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Chiococca pinetorum Pineland Snowberry1

Edward F. Gilman 2


Chiococca pinetorum is a handsome, low scrambling shrub that can reach a height of 10 feet if given a support to climb upon (Fig. 1). It climbs into neighboring trees and shrubs in the wild. The leathery leaves of the snowberry are evergreen, shiny, and dark green in color. They are smaller than C. alba. White or purple-white, tubular flowers are found in the leaf axil and occur in 3-inch-long racemes or panicles. Each raceme or panicle is tipped with 6 to 8 of the flowers, and these flowers turn from white to yellow with time. The common name used for this shrub refers to the large, ovoid, sparkling white fruits that follow the delightful flowers.

Figure 1. Pineland snowberry.
Figure 1.  Pineland snowberry.

General Information

Scientific name: Chiococca pinetorum
Pronunciation: kye-oh-KOE-kuh pye-net-TOR-um
Common name(s): pineland snowberry
Family: Rubiaceae
Plant type: ground cover
USDA hardiness zones: 10B through 11 (Fig. 2)
Planting month for zone 10 and 11: year round
Origin: native to Florida
Uses: espalier; mass planting; foundation; ground cover
Availability: grown in small quantities by a small number of nurseries

Figure 2. Shaded area represents potential planting range.
Figure 2.  Shaded area represents potential planting range.


Height: 2 to 3 feet
Spread: 3 to 6 feet
Plant habit: spreading; round
Plant density: open
Growth rate: slow
Texture: medium


Leaf arrangement: opposite/subopposite
Leaf type: simple
Leaf margin: entire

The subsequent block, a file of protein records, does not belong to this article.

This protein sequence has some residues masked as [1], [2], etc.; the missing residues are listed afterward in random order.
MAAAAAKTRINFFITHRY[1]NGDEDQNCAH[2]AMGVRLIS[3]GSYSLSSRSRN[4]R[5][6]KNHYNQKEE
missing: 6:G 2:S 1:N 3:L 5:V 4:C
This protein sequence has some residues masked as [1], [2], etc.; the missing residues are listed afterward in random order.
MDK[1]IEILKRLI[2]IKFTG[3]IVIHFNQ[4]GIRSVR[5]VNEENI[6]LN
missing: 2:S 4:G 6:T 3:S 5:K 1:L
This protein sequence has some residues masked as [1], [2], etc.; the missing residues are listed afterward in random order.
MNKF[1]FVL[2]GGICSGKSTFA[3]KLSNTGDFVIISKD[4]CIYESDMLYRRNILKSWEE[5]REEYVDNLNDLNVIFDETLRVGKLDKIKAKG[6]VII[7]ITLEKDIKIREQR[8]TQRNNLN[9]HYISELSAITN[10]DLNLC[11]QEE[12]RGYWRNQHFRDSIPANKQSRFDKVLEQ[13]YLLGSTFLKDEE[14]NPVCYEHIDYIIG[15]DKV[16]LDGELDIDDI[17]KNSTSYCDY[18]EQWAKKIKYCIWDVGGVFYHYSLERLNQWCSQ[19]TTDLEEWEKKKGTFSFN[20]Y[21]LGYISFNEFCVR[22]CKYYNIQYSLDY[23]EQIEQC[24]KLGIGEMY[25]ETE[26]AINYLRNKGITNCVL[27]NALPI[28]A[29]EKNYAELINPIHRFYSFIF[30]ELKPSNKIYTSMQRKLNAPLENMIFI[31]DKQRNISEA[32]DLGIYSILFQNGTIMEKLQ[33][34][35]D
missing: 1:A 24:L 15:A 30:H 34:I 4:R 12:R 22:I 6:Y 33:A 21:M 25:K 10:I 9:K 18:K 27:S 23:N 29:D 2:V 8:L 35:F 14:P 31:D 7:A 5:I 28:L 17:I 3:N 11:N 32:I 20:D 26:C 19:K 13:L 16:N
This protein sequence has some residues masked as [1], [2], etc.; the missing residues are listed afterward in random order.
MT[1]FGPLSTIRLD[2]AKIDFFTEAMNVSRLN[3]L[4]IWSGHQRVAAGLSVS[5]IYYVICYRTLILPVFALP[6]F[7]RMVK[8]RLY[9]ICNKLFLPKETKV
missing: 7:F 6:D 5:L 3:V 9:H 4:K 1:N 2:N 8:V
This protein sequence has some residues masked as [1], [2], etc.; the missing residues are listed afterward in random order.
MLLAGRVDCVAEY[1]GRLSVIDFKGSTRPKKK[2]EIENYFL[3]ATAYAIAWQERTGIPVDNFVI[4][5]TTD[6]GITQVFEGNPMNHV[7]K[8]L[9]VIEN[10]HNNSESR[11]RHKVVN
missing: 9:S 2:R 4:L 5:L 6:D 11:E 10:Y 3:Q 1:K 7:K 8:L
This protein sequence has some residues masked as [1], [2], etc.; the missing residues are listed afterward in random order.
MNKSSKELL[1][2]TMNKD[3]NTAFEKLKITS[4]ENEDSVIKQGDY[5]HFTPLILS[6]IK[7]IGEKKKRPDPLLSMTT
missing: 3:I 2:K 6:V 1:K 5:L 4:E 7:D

Leaf shape: ovate
Leaf venation: pinnate
Leaf type and persistence: evergreen
Leaf blade length: less than 2 inches
Leaf color: green
Fall color: no fall color change
Fall characteristic: not showy


Flower color: white; white-purple
Flower characteristic: flowers periodically throughout the year


Fruit shape: round
Fruit length: less than .5 inch
Fruit cover: fleshy
Fruit color: white
Fruit characteristic: attracts birds

Trunk and Branches

Trunk/bark/branches: typically multi-trunked or clumping stems; not particularly showy
Current year stem/twig color: green
Current year stem/twig thickness: thin


Light requirement: plant grows in part shade/part sun
Soil tolerances: acidic; alkaline; sand; loam
Drought tolerance: high
Soil salt tolerances: unknown
Plant spacing: 36 to 60 inches


Roots: usually not a problem
Winter interest: no special winter interest
Outstanding plant: not particularly outstanding
Invasive potential: not known to be invasive
Pest resistance: no serious pests are normally seen on the plant

Use and Management

This plant may be used as a tall ground cover in a partially shaded or sunny location. Plants blend together making a loose mass of foliage several years after planting on 4- to 5-foot centers.

The snowberry is a shrub that needs a well-drained soil. It will grow well on sandy loam soils and can tolerate dry conditions. This plant can be found near coastal areas throughout Florida and will usually survive without care once it becomes established.

Pest and Diseases

Chewing insects may occasionally be a problem for Chiococca pinetorum.


1. This document is FPS125, one of a series of the Environmental Horticulture, UF/IFAS Extension. Original publication date October 1999. Reviewed February 2014. Visit the EDIS website at
2. Edward F. Gilman, professor, Environmental Horticulture Department, UF/IFAS Extension, Gainesville, FL 32611.

Publication #FPS125

Date: 5/25/2015


      Organism ID


      • Gail Hansen de Chapman